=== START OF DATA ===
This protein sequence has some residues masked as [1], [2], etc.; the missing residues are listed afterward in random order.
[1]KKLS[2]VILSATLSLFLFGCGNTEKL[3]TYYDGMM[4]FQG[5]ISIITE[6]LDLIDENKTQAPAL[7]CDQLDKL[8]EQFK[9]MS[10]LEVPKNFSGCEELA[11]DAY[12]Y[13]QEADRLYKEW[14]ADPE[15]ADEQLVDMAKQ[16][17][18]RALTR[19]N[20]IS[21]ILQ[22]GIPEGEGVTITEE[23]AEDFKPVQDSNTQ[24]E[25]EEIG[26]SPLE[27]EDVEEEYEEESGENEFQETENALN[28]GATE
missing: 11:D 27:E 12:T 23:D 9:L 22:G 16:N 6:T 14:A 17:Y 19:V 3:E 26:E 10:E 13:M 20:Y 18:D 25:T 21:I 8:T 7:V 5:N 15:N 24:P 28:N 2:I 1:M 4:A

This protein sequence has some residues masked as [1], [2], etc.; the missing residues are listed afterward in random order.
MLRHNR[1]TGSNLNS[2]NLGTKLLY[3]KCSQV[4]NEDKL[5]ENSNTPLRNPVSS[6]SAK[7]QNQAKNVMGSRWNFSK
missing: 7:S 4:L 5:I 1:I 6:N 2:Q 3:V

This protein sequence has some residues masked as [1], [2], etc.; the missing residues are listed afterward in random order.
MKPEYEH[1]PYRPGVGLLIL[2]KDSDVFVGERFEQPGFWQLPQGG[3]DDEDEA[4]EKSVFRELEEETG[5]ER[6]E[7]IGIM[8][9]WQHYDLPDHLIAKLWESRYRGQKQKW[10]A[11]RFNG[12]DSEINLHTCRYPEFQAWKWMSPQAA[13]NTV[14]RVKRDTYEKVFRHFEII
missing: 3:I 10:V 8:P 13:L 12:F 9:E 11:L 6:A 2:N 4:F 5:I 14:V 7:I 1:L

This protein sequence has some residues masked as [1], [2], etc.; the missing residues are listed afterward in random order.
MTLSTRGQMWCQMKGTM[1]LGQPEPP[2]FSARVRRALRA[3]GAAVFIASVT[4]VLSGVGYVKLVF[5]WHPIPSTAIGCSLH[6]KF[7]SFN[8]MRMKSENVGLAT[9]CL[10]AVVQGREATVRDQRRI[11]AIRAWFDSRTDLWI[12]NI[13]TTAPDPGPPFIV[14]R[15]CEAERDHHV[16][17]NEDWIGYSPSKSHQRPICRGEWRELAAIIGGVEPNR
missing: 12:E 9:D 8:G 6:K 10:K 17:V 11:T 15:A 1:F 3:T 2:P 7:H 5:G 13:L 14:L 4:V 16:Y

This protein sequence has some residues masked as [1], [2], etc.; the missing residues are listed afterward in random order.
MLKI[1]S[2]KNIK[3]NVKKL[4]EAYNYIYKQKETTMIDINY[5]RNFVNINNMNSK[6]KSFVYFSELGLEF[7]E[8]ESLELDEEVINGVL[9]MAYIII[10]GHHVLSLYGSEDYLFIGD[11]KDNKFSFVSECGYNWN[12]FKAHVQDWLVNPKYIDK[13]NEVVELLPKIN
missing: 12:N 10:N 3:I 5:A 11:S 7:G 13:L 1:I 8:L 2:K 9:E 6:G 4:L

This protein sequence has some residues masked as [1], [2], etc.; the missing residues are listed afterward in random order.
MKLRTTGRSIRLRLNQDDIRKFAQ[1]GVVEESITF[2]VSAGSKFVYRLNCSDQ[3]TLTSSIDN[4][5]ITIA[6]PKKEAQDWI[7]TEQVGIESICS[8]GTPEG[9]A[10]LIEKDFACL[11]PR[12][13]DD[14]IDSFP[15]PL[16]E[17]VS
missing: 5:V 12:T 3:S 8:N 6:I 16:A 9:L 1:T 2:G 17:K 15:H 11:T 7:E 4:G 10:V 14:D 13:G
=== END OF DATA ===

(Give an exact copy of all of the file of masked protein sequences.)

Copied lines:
This protein sequence has some residues masked as [1], [2], etc.; the missing residues are listed afterward in random order.
[1]KKLS[2]VILSATLSLFLFGCGNTEKL[3]TYYDGMM[4]FQG[5]ISIITE[6]LDLIDENKTQAPAL[7]CDQLDKL[8]EQFK[9]MS[10]LEVPKNFSGCEELA[11]DAY[12]Y[13]QEADRLYKEW[14]ADPE[15]ADEQLVDMAKQ[16][17][18]RALTR[19]N[20]IS[21]ILQ[22]GIPEGEGVTITEE[23]AEDFKPVQDSNTQ[24]E[25]EEIG[26]SPLE[27]EDVEEEYEEESGENEFQETENALN[28]GATE
missing: 11:D 27:E 12:T 23:D 9:L 22:G 16:N 6:T 14:A 17:Y 19:V 3:E 26:E 10:E 13:M 20:Y 18:D 25:T 21:I 8:T 7:V 5:N 15:N 24:P 28:N 2:I 1:M 4:A

This protein sequence has some residues masked as [1], [2], etc.; the missing residues are listed afterward in random order.
MLRHNR[1]TGSNLNS[2]NLGTKLLY[3]KCSQV[4]NEDKL[5]ENSNTPLRNPVSS[6]SAK[7]QNQAKNVMGSRWNFSK
missing: 7:S 4:L 5:I 1:I 6:N 2:Q 3:V

This protein sequence has some residues masked as [1], [2], etc.; the missing residues are listed afterward in random order.
MKPEYEH[1]PYRPGVGLLIL[2]KDSDVFVGERFEQPGFWQLPQGG[3]DDEDEA[4]EKSVFRELEEETG[5]ER[6]E[7]IGIM[8][9]WQHYDLPDHLIAKLWESRYRGQKQKW[10]A[11]RFNG[12]DSEINLHTCRYPEFQAWKWMSPQAA[13]NTV[14]RVKRDTYEKVFRHFEII
missing: 3:I 10:V 8:P 13:L 12:F 9:E 11:L 6:A 2:N 4:F 5:I 14:V 7:I 1:L

This protein sequence has some residues masked as [1], [2], etc.; the missing residues are listed afterward in random order.
MTLSTRGQMWCQMKGTM[1]LGQPEPP[2]FSARVRRALRA[3]GAAVFIASVT[4]VLSGVGYVKLVF[5]WHPIPSTAIGCSLH[6]KF[7]SFN[8]MRMKSENVGLAT[9]CL[10]AVVQGREATVRDQRRI[11]AIRAWFDSRTDLWI[12]NI[13]TTAPDPGPPFIV[14]R[15]CEAERDHHV[16][17]NEDWIGYSPSKSHQRPICRGEWRELAAIIGGVEPNR
missing: 12:E 9:D 8:G 6:K 10:K 17:V 11:T 15:A 1:F 3:T 2:P 7:H 5:G 13:L 14:L 4:V 16:Y

This protein sequence has some residues masked as [1], [2], etc.; the missing residues are listed afterward in random order.
MLKI[1]S[2]KNIK[3]NVKKL[4]EAYNYIYKQKETTMIDINY[5]RNFVNINNMNSK[6]KSFVYFSELGLEF[7]E[8]ESLELDEEVINGVL[9]MAYIII[10]GHHVLSLYGSEDYLFIGD[11]KDNKFSFVSECGYNWN[12]FKAHVQDWLVNPKYIDK[13]NEVVELLPKIN
missing: 12:N 10:N 3:I 5:A 11:S 7:G 13:L 1:I 8:L 2:K 9:E 6:G 4:L

This protein sequence has some residues masked as [1], [2], etc.; the missing residues are listed afterward in random order.
MKLRTTGRSIRLRLNQDDIRKFAQ[1]GVVEESITF[2]VSAGSKFVYRLNCSDQ[3]TLTSSIDN[4][5]ITIA[6]PKKEAQDWI[7]TEQVGIESICS[8]GTPEG[9]A[10]LIEKDFACL[11]PR[12][13]DD[14]IDSFP[15]PL[16]E[17]VS
missing: 5:V 12:T 3:S 8:N 6:I 16:A 9:L 1:T 2:G 17:K 15:H 11:T 7:E 4:G 10:V 14:D 13:G